British denim brand Lee Cooper has a new artisan offspring– enter The Cooper Collection. Designed by revered Franco-German denim expert Tilmann Wröbel, this limited six-style affair caters for both men and women. The range was initially introduced to consumers via a pop-up shop in east London’s Shoreditch, and it’s now available via a dedicated website and select denim international retailers. We caught up with Wröbel at the launch event in London last week to learn more about his indigo brainchild.

 

What defines the The Cooper Collection and how does it fit into Lee Cooper’s brand identity?

The idea is to provide an artisan denim product that reflects the rich heritage of Lee Cooper and celebrate its founder Morris Cooper. Today, the brand has a very accessible side, which is super relevant for a jeans brand, but alongside the strong main offering, we wanted to create an archive-based collection designed in a truly artisan way, made to the highest standard and crafted from raw selvedge denim throughout.

Tell us more about the fabrics – and the fits you’ve used them for.

We’ve developed two authentic selvedge shuttle loom fabrics featuring a small 31” vintage-weave. The wider, tomboyish women’s fit and the straight-cut men’s style are crafted from beautifully rugged 15.3oz denim that you have to wear in properly. The second fabric is a 10.7oz natural stretch denim, which we’ve used for our slim fits for both men and women. Both fabrics are handmade made in Italy as we wanted to use premium continental product and manufacturing that you can’t find in any other destination.

The Cooper Collection selvedge jeans.
© Emma Holmqvist
The Cooper Collection selvedge jeans.

What specific Lee Cooper archive elements have you singled out for the collection?

The brand’s been rooted in workwear since 1908 and digging round in the archive, we particularly drew on the higher waists and the oversized pocket, which is something of a brand trademark. Lee Copper has always designed for people leading an urban working life, walking the streets of east London – as opposed to cowboys riding horses – and the details you see in the jeans reflect this approach. Lee Cooper used to manufacture solid copper buttons and rivets so that’s something we’ve put at the forefront of our research. It might be difficult to spot from afar, but when you look closely at the jeans we’ve created, you’ll realise that they’re not modifications of anything else – they’re simply well made, super honest, super earnest product that people can wear for a generation, if not even two.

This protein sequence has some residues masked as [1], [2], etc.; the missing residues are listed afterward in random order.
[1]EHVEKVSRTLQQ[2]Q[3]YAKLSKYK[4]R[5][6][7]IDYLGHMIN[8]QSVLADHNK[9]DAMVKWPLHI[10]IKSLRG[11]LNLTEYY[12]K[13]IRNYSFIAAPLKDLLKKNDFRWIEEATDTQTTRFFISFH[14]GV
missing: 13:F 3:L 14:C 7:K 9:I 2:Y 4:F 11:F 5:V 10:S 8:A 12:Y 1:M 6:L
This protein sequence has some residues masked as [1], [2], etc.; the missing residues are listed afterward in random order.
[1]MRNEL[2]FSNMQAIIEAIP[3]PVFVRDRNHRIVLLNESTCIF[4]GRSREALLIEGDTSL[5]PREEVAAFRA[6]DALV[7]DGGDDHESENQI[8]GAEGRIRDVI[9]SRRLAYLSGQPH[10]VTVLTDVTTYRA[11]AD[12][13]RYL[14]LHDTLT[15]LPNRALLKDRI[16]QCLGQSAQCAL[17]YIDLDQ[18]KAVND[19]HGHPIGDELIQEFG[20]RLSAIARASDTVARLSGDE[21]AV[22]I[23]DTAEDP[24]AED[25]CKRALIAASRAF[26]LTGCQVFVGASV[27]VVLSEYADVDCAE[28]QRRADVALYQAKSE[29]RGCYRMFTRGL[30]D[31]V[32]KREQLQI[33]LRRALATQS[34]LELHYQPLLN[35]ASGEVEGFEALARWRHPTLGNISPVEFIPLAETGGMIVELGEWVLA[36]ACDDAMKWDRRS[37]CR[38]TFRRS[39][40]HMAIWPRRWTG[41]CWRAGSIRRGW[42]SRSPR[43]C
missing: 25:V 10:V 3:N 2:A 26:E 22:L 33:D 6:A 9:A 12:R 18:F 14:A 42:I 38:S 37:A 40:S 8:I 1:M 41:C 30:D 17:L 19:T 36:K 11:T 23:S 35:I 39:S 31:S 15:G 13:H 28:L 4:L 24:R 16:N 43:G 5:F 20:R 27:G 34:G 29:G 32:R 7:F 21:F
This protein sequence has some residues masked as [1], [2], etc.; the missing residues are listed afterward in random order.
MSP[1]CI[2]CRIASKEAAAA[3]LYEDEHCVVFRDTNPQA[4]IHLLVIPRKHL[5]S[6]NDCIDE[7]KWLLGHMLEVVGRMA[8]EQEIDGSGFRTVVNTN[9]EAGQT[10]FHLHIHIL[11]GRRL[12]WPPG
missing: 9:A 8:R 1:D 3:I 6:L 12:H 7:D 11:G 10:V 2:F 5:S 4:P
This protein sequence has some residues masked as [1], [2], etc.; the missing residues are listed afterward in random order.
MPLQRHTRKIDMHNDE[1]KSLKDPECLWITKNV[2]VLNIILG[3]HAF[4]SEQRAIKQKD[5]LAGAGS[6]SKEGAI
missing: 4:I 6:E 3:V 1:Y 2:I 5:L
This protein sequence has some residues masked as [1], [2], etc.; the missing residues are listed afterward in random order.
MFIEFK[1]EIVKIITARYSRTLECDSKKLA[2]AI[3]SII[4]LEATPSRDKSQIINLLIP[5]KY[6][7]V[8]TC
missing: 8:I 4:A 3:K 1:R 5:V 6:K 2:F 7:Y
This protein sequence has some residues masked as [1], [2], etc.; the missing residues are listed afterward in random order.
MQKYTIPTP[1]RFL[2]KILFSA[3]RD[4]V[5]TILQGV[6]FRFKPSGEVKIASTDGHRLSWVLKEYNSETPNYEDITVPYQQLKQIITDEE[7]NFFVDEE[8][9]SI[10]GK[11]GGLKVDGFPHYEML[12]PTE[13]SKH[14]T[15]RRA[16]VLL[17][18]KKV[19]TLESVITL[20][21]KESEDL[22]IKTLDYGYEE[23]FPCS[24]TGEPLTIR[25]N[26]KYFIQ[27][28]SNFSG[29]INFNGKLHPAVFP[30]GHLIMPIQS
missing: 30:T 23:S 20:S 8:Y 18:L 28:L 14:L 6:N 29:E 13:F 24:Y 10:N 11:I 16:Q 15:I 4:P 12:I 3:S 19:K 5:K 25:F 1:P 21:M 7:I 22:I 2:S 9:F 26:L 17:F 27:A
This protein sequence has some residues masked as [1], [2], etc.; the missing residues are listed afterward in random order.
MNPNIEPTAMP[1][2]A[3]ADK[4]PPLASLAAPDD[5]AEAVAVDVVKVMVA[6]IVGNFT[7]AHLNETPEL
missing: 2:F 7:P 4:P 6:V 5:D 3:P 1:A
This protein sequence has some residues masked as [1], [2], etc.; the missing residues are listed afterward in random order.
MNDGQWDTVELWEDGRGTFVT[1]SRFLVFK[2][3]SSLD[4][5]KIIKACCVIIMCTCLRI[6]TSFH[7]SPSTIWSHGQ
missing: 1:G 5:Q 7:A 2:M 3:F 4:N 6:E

You’ve designed the jeans with meticulous attention to detail. Which are the most important features?

There are a few things I’d like to highlightwe’ve hand-dyed the hangtags and the labelling, which is woven on shuttle looms to give a nice structure, creating this tiny logo that normally wouldn’t be feasible. We’ve also created a true vintage bar tack that runs from the shelf fabric across the belt loop. The pocketing is crafted from 200 gr. twill cotton – as opposed to the flimsy 120 gr. that wears down after a few weeks – and we’ve applied the chain stitching with vintage Union Special machines. The concealed back pocket copper rivets have prongs modified to give extra resistance, and though they’re not visible from the outside, they’ll start peeking through nicely after some wear and tear. 

The Cooper Collection at the pop-up shop in east London’s Shoreditch.
© Emma Holmqvist
The Cooper Collection at the pop-up shop in east London’s Shoreditch.

Finally, how would you describe The Cooper Collection consumer?

These jeans will appeal to the denim freak who travels to pilgrim destinations to buy denim, wanting to touch the fabric and study detail and fit up close. It’s definitely a product for blue-blooded insiders and avid collectors. We’ve engraved the back of the rivets with 1908, the year the brand was founded, as a way of marking the collection so that collectors can easily recognise it in years to come.